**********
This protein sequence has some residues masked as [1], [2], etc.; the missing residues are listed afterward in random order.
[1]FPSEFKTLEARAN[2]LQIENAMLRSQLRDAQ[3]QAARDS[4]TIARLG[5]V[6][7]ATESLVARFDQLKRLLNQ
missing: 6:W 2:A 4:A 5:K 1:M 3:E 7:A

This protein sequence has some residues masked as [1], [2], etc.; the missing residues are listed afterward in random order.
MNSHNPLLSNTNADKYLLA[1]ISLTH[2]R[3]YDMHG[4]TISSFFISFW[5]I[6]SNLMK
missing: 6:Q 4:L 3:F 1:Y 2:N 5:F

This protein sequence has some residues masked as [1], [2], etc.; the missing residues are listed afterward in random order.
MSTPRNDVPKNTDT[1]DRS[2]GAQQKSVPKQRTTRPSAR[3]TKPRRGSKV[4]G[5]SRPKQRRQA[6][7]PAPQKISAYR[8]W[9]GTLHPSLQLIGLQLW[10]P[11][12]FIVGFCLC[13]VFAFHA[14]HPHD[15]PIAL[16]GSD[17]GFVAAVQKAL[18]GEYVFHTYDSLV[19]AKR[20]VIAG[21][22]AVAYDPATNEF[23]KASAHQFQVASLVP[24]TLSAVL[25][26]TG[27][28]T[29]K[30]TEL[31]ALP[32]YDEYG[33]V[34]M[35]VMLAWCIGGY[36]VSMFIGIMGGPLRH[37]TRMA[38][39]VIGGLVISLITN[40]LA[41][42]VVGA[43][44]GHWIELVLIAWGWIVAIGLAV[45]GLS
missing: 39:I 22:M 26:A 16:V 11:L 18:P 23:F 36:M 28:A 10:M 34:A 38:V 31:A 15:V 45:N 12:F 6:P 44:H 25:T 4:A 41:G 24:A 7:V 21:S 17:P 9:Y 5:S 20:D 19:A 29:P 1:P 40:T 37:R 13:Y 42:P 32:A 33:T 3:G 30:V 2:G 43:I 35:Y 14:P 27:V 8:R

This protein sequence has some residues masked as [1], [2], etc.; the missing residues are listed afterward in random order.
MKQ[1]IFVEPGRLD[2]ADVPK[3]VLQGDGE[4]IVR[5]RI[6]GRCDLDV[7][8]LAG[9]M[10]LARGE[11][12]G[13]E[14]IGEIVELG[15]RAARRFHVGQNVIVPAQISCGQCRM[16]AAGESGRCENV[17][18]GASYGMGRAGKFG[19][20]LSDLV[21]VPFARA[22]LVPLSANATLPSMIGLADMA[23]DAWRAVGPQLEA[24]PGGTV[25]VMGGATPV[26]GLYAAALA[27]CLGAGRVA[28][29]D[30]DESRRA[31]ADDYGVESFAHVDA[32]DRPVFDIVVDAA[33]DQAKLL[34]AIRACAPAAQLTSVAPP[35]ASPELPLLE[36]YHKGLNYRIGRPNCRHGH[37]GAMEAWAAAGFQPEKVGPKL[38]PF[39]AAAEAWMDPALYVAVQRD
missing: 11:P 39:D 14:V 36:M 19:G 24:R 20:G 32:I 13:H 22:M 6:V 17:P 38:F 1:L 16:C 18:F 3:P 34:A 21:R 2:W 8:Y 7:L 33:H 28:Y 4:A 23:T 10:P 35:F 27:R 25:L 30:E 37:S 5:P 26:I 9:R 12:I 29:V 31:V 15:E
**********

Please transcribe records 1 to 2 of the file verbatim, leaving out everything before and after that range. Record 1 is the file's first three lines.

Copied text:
This protein sequence has some residues masked as [1], [2], etc.; the missing residues are listed afterward in random order.
[1]FPSEFKTLEARAN[2]LQIENAMLRSQLRDAQ[3]QAARDS[4]TIARLG[5]V[6][7]ATESLVARFDQLKRLLNQ
missing: 6:W 2:A 4:A 5:K 1:M 3:E 7:A

This protein sequence has some residues masked as [1], [2], etc.; the missing residues are listed afterward in random order.
MNSHNPLLSNTNADKYLLA[1]ISLTH[2]R[3]YDMHG[4]TISSFFISFW[5]I[6]SNLMK
missing: 6:Q 4:L 3:F 1:Y 2:N 5:F